Thursday, 19 January 2017

Remembering Tony King

Taking an interest in someone's work because they have passed away is a shamefaced admission to have to make. However, I had been meaning to read Anthony King's Who Governs Britain? for some time, but the past year has been one of the most eventful in my life. My copy arrived today.

Tony did speak to me about the chapter on interests and was kind enough to cite my 2000 book on pressure groups as the recommended further reading on the subject. Indeed, my central memory of Tony was of an urbane Canadian who was always polite and pleasant to me. His reassuring, unflustered voice was a hallmark of election night broadcasts and contrasted with the more manic style of Bob Mackenzie with the swingometer. even (Sir) David Butler could get into a lather when the Silly Party started to outpace the Sensible Party.

His recent book on Blunders of British Government with Ivor Crewe was widely read and well received. A friend of mine who is a historian by training said it was on of the few books written by a political scientist he ever thought worth reading. Perhaps, however, it did not fully answer the criticism made in The Times obituary that he had never written a major, single authored work. It is unfortunate that he never turned his doctoral thesis on the 1906 general election into a book, which was promised from time to time, as it might have countered that criticism.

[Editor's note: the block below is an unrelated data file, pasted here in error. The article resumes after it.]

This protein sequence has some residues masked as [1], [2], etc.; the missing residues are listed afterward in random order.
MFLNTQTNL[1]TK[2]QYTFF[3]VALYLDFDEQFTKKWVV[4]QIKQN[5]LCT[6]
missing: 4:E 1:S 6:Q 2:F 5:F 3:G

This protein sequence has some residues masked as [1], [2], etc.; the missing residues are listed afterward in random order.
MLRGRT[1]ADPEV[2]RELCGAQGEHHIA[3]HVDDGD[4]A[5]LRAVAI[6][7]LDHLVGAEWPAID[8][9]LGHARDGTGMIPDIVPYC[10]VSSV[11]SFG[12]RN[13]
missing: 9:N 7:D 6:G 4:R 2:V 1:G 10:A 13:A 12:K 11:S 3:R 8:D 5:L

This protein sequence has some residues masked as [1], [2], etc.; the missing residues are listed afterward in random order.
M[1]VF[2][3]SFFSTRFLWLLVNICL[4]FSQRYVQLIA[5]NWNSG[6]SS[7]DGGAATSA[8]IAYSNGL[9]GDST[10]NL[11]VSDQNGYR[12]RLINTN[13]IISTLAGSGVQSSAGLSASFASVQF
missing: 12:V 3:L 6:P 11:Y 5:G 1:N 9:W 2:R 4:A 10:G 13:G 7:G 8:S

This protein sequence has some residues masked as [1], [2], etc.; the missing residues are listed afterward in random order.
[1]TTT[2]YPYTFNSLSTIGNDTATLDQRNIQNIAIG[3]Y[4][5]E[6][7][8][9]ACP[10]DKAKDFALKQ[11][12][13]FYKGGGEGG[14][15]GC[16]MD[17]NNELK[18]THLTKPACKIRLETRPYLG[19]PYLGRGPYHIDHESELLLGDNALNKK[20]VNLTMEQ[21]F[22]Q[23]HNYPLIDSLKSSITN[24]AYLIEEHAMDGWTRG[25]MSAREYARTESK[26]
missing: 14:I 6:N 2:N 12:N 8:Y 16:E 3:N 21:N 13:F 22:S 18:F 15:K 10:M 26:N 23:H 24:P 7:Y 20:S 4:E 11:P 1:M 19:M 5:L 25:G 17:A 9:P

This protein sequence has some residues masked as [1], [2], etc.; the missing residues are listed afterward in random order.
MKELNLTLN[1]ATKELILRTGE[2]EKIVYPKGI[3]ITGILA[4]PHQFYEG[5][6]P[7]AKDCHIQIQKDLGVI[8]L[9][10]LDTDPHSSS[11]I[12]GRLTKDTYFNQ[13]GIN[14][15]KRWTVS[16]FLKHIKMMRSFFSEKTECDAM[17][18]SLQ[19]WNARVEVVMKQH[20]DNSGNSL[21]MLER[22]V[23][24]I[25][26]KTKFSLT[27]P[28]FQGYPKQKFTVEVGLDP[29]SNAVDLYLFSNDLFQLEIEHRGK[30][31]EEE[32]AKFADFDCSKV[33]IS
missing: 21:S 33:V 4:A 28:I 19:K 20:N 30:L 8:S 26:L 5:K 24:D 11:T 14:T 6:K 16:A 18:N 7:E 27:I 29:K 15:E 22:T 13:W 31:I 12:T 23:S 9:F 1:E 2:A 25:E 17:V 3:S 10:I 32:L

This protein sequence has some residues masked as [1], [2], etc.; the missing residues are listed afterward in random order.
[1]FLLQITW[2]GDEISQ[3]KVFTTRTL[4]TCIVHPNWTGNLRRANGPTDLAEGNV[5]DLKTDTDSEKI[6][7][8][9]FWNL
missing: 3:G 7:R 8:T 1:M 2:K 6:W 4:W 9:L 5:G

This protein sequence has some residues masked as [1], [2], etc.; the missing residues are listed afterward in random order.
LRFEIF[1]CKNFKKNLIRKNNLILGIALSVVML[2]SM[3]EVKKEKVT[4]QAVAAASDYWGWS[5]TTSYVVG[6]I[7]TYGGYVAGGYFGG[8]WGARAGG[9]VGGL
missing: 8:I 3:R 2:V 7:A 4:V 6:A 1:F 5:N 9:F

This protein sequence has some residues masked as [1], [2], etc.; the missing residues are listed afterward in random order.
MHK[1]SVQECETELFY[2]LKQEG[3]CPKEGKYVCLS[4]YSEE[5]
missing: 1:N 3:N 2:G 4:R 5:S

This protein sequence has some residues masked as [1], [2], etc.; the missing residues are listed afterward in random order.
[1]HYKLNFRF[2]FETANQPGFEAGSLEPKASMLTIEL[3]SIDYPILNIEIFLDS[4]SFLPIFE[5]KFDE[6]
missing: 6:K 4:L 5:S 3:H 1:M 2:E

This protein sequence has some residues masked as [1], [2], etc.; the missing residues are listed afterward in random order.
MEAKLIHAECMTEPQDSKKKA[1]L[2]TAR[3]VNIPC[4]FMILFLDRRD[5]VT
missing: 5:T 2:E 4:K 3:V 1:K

Nevertheless, what he had to say in the 1970s about government overload was a message that should stay with us today. There is a tendency for the reach of governments to extend their grasp and they should focus on those things which they can do better than anyone else (not much, some would say).

Tony was very interested in the British decline debate and invited me to talk about this at Essex way back. How long ago it was is shown by the fact that I had to ask people in the audience to refrain from smoking as I had a sore throat!

One of my children subsequently took the first year course he assiduously taught on the UK. For an essay with a decline focus, I gave her a couple of pieces of work in progress which she duly quoted. As I recall, the mark awarded was 62.


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